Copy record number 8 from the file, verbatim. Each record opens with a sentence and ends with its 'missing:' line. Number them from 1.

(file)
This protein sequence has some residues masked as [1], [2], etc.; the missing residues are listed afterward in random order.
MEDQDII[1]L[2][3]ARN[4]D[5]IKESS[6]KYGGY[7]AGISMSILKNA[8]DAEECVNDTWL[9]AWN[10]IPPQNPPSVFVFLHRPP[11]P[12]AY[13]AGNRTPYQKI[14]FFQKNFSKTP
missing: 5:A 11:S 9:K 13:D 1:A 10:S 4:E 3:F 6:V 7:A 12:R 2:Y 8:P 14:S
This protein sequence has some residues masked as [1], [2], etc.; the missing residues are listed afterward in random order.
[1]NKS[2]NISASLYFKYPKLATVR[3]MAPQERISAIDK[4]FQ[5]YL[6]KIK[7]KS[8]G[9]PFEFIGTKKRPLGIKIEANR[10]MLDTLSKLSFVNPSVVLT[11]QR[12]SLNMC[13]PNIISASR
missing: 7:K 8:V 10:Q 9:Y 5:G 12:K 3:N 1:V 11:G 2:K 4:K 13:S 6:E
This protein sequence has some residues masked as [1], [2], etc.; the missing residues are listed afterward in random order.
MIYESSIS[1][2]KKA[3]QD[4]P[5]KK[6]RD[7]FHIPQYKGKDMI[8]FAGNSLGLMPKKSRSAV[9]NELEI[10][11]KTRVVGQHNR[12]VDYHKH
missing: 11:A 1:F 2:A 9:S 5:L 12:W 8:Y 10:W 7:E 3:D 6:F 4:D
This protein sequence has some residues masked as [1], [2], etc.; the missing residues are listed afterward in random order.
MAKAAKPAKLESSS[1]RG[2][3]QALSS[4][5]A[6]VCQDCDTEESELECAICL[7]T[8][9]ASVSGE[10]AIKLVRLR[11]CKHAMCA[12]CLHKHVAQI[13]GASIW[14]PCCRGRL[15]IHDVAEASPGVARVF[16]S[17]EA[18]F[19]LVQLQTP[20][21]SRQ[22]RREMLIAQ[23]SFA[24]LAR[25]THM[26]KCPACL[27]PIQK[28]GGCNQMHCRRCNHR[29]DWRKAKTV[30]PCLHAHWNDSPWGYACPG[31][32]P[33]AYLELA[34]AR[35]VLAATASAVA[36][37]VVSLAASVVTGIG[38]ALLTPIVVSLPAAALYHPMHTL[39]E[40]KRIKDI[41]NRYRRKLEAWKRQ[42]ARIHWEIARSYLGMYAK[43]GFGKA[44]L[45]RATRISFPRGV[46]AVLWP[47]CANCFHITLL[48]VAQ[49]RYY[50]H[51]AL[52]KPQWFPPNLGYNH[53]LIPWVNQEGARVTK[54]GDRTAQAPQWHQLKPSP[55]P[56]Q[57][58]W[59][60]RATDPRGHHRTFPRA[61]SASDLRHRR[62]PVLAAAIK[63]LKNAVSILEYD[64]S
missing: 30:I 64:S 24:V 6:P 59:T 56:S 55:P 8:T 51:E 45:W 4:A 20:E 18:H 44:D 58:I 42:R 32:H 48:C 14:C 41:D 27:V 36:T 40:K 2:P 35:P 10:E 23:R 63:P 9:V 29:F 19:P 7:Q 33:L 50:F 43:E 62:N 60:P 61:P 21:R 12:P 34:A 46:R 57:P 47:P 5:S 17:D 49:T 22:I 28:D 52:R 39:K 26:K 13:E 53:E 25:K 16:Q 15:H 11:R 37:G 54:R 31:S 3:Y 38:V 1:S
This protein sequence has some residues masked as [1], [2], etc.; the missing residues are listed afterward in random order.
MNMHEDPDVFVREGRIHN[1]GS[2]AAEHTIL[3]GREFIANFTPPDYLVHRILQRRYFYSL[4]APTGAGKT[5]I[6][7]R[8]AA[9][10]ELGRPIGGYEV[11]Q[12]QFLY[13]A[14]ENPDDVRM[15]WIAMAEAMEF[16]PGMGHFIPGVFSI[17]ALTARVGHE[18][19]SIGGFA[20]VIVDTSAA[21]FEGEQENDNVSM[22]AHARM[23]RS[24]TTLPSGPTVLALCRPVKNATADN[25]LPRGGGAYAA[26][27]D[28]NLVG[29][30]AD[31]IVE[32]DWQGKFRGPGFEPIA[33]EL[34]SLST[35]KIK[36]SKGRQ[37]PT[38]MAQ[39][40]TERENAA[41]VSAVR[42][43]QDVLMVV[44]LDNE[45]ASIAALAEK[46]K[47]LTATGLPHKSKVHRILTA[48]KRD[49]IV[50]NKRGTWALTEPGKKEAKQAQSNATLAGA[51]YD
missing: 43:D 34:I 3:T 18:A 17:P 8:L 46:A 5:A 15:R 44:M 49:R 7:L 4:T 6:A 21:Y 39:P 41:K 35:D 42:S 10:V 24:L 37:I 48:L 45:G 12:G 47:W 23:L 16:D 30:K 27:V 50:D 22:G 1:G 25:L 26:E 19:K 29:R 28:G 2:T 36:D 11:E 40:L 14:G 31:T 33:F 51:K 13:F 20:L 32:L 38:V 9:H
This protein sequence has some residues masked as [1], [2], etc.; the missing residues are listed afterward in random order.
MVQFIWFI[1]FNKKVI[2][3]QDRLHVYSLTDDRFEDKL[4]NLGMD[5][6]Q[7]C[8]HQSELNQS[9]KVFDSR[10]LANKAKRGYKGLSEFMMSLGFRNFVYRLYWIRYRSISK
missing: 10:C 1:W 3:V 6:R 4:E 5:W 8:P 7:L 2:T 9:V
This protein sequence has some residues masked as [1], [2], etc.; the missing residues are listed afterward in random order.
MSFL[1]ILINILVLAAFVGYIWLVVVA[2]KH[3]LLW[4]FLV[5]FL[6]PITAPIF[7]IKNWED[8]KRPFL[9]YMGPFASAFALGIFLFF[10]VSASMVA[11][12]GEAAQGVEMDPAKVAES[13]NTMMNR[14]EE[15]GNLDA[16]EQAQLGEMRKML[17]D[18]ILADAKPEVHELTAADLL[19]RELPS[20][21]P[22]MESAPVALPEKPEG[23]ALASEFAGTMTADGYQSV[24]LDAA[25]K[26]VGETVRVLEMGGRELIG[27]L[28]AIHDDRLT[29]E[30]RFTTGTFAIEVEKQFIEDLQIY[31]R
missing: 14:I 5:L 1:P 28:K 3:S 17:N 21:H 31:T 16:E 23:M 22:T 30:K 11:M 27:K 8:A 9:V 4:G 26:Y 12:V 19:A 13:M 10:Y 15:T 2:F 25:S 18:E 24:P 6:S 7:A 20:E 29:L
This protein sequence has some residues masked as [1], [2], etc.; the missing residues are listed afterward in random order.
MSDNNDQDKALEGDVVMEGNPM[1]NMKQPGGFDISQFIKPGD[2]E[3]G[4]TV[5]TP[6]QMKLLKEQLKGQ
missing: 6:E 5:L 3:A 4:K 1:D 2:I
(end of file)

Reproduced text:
This protein sequence has some residues masked as [1], [2], etc.; the missing residues are listed afterward in random order.
MSDNNDQDKALEGDVVMEGNPM[1]NMKQPGGFDISQFIKPGD[2]E[3]G[4]TV[5]TP[6]QMKLLKEQLKGQ
missing: 6:E 5:L 3:A 4:K 1:D 2:I